theCryptofishist wrote:ARe you sure that's an espresso maker, and not a french press?
It's not an espresso maker (which uses high pressure steam), but more of an "espresso" press. Espresso presses (including the commercial Aeropress) use espresso grinds versus the coarse grind needed for the french press. Hot water is pushed through the grounds at high pressures using a sealed plunger, usually with a filter at the bottom. A french press, on the other hand, pushes the grounds to the bottom through a screen in the plunger, and the coffee is poured off from the top.
The espresso press is not an espresso maker in the true sense, because it is not steam-driven. However, it relies on the same principles of fast extraction using a fine grind, and produces a coffee with roughly the same taste and concentration as espresso, though smoother, and perhaps not as concentrated.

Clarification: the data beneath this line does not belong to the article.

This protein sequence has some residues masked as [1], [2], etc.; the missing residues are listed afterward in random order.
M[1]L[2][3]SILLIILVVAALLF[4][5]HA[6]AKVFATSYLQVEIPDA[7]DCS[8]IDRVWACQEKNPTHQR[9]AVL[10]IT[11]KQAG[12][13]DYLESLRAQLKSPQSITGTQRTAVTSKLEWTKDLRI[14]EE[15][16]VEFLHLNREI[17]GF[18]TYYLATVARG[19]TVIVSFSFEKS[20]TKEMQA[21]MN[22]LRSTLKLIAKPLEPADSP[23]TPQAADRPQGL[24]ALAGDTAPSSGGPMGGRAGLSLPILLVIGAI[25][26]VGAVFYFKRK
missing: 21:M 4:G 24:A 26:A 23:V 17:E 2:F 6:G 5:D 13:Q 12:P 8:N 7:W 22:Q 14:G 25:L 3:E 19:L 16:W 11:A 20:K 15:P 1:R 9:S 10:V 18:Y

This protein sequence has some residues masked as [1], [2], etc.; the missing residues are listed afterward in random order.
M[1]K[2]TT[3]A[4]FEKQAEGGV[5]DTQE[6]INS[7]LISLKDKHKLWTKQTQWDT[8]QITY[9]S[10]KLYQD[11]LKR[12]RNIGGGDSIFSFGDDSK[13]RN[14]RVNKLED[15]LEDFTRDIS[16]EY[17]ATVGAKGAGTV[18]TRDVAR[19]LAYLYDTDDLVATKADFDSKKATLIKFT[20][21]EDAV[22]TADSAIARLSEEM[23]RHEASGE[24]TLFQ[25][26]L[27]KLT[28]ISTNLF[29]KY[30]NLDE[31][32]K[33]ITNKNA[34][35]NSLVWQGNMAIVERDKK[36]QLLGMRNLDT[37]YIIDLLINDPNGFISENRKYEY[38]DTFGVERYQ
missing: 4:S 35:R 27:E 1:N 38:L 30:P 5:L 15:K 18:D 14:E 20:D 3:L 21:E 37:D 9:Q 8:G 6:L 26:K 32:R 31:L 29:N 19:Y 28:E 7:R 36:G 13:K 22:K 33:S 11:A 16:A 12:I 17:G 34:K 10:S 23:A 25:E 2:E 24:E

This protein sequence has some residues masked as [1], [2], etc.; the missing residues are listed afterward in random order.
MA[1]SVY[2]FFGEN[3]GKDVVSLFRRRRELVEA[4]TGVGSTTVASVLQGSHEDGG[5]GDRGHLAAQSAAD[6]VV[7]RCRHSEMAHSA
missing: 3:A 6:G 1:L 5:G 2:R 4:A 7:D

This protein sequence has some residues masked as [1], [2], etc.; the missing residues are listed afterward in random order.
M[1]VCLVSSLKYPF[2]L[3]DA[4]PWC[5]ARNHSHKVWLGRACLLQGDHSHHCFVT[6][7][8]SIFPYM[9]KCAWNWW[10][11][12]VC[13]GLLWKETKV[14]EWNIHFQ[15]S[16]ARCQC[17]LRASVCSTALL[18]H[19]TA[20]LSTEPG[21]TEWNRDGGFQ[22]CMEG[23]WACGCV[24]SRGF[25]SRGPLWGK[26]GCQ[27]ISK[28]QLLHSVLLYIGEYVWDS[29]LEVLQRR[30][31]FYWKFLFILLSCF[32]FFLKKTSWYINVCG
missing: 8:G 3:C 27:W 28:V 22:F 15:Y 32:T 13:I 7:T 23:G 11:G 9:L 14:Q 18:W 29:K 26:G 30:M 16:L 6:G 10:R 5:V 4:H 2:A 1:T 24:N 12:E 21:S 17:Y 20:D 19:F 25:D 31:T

I use an Aeropress as my primary coffee maker because it is so fast and has virtually no cleanup (aside from the good coffee it makes). Grind, fill with water, stir, press, unscrew, push the hockey-puck shaped spent grounds in the garbage (or compost), and rinse/wipe down the plunger seal. The French presses I've used have a slurry of grounds and water at the bottom that is a pain to dump, and need a good rinsing that puts grounds in the drain which I try to avoid.
I'll probably drag my Aeropress to BM this year rather than the "Vietnamese-style Coffee Filter" from last year that didn't work so well for the same reasons as the french press. It's amazing how easy it is to forget what a pain it is to clean our kitchen tools without running water.